[ii] Free radical addition reaction
[iii] Cyclic reaction
(a) Electrocyclic reaction – By the effect of temperature when conjugated polyene forms cyclic isomerised product known as electrocyclic reaction.
These are reversible chemical reaction.
(b) Cyclo addition reaction – When conjugated diene system reacts with some 2p electron system it means alkene, alkyne or its derivative to form six membered cyclic compound. This reaction is known as Diels - alder reaction.
[iv] The Diels-Alder reaction
The Diels-Alder reaction is the conjugate addition of an alkene to a diene, Using 1,3-butadiene as a typical diene, the Diels-Alder reaction may be represented by the general equation following general reaction where polarity occurs and followed by addition.
The alkene that adds to the diene is called the dienophile. Because the Diels-Alder reaction leads to the formation of a ring, it is termed a cycloaddition reaction. The product contain a cyclohexene ring as a structural unit.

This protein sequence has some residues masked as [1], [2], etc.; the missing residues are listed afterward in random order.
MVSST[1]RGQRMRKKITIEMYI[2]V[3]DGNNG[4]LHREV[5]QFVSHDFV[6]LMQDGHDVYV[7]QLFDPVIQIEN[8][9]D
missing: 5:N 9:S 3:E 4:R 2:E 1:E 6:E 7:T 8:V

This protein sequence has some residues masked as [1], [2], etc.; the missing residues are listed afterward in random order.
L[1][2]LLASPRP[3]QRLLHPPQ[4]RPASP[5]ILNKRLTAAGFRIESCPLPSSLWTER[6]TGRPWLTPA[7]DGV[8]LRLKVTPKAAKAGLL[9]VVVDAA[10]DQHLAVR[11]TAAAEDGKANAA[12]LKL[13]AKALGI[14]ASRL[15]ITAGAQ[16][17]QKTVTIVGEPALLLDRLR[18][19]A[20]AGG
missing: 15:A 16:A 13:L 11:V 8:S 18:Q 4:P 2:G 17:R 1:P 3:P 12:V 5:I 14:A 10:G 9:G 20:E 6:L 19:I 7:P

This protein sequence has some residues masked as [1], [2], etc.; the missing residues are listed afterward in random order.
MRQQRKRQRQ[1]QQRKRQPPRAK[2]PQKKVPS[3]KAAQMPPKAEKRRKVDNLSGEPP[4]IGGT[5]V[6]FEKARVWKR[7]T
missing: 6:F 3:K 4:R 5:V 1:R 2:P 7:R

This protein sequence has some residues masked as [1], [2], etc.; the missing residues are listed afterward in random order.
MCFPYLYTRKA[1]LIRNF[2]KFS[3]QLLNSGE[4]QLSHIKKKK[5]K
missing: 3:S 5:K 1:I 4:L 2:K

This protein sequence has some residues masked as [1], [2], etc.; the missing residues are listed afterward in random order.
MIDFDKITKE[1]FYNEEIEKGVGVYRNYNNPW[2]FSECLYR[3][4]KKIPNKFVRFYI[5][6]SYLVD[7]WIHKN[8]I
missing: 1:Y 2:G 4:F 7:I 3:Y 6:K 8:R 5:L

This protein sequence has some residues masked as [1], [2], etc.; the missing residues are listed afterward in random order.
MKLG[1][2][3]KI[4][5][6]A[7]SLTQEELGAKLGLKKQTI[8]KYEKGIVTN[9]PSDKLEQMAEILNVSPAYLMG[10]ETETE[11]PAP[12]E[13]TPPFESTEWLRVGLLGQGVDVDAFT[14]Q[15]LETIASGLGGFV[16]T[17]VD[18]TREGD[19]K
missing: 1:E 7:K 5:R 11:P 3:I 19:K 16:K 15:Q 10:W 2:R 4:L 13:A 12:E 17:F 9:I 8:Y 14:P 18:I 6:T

The Diels-Alder cycloaddition is one example of a class called pericyclic reactions. A pericyclic reaction is a one-step reaction that proceeds through a cyclic transition state. Bond formation occurs at both ends of the diene system, and the Diels. Alder transition state involves a cycle formation of six carbons and six p electrons. The diene must adopt the cis conformation in the transition state.
The most common and simplest of all Diels-alder reactions, cycloaddition of ethene to 1, 3-butadiene, does not proceed readily. It has a high activation energy and a low rate of reaction. However, substituents such as C = O or C º N, when directly attached to the double bond of the dienophile, increase its reactivity, and compounds of this type give high yields of Diels-Alder products at very normal temperature.
The product of a Diels-Alder cycloaddition always contains one more ring than already present in the reactants. The dienophile maleic anhydride contains one ring, so the product of its addition to a diene contains two.